I consider telling Mom that he lied to me, that it’s his fault everything is such a mess in the human realm, but after seeing what he did for my dad and watching my mom betray him—no matter how happy I am that she made those choices—it doesn’t feel right to let her rake Morpheus over the coals.

I understand now, why he needed me to experience Dad’s memories for myself. He knew I wouldn’t have believed him if he just told me. It’s so hard for me to accept the good in him.

Though that’s starting to change.

I see why he hid so much from me about the tests last summer. Why he kept me in the dark as I fulfilled his plan, bit by bit. He was honest with Mom in the beginning, and she made him believe she’d be the one to help him. Then she backed out at the last minute.

He wasn’t about to take the chance I would do the same, not with his spiritual eternity in the balance. Although it doesn’t excuse everything he’s done, it does make his motivations sympathetic. More human than he’d ever dare admit.

“What’s in the bag?” I ask as Mom tugs the canvas straps toward us.

She pulls three mosaics from the tote. “Chessie said you found the others, but he wouldn’t tell me where.” She waits, as if thinking I’ll fill in the blanks. When I hold my tongue, she continues. “These are the ones I had hidden.”

My blood races, and I get on my knees to help her lay them out. “Mom, you’re the best.”

She beams.

Some of Chessie’s sparkly silt remains on them. I copy Ivory and smear the residue around on the one mosaic I have left to decipher.

The animation shows some sort of celebration. A crowd of creatures weaves through barren trees. A few have crowns; others have beaks or wings. All of them wear masks. Some glide and float, as if standing on magic carpets. Chaos erupts when feral toys bust out from the shadows, attacking the creatures.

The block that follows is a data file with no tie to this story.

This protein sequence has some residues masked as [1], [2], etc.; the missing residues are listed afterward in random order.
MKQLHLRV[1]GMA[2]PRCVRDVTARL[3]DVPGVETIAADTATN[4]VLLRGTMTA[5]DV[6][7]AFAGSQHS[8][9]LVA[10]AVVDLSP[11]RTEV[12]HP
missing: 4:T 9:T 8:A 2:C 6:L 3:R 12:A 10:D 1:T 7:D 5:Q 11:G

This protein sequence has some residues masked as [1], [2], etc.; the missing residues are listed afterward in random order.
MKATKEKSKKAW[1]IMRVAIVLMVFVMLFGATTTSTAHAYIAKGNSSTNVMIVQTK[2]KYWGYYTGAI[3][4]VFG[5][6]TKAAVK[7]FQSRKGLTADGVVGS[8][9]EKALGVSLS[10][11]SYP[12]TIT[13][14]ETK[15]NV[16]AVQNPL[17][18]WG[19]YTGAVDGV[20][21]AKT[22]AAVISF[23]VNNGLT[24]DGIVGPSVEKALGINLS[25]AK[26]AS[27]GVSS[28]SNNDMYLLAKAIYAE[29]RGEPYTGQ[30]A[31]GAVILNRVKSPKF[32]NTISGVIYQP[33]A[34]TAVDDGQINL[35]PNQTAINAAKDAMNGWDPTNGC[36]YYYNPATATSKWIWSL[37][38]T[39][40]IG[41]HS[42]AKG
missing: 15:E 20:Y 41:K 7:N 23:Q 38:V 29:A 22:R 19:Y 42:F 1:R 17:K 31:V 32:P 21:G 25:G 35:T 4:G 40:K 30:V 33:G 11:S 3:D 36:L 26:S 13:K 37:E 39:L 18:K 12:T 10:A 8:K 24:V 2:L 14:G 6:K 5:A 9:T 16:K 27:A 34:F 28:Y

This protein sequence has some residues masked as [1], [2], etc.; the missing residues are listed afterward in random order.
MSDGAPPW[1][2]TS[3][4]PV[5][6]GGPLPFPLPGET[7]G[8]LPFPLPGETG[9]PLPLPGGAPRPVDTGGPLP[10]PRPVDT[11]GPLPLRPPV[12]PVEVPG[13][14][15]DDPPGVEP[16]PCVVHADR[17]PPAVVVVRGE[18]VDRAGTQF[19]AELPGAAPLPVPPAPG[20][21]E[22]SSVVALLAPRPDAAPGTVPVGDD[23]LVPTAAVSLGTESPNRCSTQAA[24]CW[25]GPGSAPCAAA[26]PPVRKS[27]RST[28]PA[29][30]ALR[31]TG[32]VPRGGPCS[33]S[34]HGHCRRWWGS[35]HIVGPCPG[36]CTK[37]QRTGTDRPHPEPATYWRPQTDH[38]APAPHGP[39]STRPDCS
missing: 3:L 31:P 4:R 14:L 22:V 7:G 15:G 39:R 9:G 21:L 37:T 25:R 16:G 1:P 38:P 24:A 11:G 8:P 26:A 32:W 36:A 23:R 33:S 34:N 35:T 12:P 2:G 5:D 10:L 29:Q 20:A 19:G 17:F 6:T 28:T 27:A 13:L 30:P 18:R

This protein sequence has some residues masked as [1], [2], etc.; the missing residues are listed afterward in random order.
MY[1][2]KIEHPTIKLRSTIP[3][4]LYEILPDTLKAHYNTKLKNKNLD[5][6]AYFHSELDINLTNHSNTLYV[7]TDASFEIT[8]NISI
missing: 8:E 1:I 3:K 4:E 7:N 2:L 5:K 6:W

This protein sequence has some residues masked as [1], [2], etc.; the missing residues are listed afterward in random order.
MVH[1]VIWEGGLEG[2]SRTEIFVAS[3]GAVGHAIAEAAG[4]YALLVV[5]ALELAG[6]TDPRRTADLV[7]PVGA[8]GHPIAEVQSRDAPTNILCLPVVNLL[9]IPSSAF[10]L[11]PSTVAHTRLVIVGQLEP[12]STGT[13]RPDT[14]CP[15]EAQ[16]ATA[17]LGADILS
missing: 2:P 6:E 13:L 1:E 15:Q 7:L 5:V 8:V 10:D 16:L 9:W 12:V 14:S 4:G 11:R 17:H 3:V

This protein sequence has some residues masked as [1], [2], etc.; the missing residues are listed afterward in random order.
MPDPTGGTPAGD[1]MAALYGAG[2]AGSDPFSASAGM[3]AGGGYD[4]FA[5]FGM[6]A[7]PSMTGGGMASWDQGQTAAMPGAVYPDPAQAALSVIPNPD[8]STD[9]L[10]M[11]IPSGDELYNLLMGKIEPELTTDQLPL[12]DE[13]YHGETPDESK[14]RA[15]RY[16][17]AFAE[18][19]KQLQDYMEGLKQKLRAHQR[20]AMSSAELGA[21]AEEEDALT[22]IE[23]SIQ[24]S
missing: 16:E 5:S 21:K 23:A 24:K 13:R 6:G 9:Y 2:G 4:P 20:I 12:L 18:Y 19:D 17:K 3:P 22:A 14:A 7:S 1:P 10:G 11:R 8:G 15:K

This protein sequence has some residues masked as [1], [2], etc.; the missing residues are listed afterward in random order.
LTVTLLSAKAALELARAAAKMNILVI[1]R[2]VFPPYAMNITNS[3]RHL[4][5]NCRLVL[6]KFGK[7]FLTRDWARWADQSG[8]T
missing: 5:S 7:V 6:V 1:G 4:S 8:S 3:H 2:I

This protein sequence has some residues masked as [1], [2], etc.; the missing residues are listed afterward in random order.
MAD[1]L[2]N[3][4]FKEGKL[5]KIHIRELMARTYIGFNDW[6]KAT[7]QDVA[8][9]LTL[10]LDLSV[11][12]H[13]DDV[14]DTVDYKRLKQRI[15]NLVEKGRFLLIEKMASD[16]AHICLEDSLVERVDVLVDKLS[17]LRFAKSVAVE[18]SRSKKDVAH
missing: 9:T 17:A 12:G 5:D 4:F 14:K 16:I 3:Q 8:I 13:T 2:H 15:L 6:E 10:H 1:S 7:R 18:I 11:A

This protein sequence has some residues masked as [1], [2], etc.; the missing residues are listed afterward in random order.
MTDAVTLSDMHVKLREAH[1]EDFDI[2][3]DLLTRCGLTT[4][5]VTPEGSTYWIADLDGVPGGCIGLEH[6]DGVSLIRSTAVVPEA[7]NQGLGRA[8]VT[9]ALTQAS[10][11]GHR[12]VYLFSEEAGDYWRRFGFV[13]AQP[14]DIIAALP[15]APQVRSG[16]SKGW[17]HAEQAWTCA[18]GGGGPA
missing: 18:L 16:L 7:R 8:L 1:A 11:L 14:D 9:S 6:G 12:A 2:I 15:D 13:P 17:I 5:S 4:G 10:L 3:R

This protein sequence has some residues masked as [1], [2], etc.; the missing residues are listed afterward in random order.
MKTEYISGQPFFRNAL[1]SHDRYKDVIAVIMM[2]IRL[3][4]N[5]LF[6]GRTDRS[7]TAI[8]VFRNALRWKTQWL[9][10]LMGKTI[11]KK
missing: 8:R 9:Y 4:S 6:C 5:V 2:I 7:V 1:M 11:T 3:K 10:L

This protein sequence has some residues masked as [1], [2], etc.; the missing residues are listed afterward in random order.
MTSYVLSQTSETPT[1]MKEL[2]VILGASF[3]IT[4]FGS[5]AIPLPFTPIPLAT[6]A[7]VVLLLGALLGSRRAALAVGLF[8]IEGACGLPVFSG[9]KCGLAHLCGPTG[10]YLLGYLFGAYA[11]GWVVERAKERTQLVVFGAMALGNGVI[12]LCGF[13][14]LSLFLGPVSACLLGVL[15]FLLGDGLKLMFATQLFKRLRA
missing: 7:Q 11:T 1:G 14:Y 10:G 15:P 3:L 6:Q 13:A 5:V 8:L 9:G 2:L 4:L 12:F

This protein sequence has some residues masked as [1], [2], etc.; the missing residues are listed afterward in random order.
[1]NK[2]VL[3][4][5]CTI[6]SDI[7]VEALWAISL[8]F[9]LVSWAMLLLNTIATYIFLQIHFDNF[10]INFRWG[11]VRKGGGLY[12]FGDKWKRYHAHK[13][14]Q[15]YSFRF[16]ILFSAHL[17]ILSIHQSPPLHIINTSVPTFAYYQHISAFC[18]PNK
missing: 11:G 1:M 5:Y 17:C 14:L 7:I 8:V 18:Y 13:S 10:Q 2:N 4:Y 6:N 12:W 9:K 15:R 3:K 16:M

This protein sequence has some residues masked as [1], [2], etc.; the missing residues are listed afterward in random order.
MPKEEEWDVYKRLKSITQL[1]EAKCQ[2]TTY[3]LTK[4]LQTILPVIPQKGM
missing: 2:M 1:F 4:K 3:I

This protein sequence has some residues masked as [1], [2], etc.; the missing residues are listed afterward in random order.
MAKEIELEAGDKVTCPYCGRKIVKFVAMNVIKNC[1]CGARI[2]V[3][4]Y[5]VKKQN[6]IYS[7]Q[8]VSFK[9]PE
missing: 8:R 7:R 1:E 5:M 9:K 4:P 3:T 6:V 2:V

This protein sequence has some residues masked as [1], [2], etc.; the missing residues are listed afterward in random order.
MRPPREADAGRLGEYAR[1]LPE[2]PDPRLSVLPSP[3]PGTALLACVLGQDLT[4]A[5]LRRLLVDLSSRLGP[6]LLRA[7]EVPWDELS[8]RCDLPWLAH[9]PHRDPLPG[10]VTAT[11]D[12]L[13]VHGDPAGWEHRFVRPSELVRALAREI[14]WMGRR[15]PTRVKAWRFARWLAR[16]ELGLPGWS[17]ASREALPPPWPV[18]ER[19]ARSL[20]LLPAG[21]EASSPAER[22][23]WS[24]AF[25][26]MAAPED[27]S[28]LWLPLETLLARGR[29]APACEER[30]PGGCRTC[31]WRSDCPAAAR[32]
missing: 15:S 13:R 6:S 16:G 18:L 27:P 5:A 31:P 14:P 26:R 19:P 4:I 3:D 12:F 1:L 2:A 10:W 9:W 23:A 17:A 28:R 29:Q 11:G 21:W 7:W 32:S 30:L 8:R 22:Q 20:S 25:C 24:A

An uneasy dread uncoils in my chest as the image blurs away. I look at Mom, who’s watching over my shoulder.

“Red,” I murmur.

She tucks the mosaics away in her bag again, her mouth pressed into a worried line.

“I was wrong.” I nibble my lip. “I thought that the one I hadn’t seen yet was the end of the war. But that was the first one I made, Mom. It’s the catalyst. You’ve been to Wonderland. You saw places I haven’t seen yet. Can you tell me where the party is?”

“It looked like a forest,” she answers, her voice shaky. “But I didn’t recognize it.” She rubs her temple. “I don’t understand how Red could release the restless souls. Sister Two isn’t one to let her guard down. Especially not since she lost your father.”

I gulp. Mom doesn’t realize Sister Two has discovered who stole her prize in the first place.

I take both her hands in mine, putting on a brave face so she won’t see my fear. “Sister Two’s not in Wonderland to watch her side of the cemetery. She’s here. She knows you stole Dad all those years ago.”

Mom pales. Her fingers go limp, and for a minute I think she’s going to faint. “She’s coming after Thomas?” she whispers.

“Dad’s safe. No one knows who the dream-boy grew up to be, other than Morpheus and Ivory. Sister Two just wants revenge.” I try not to let my voice waver. “She has her sights on Jeb.”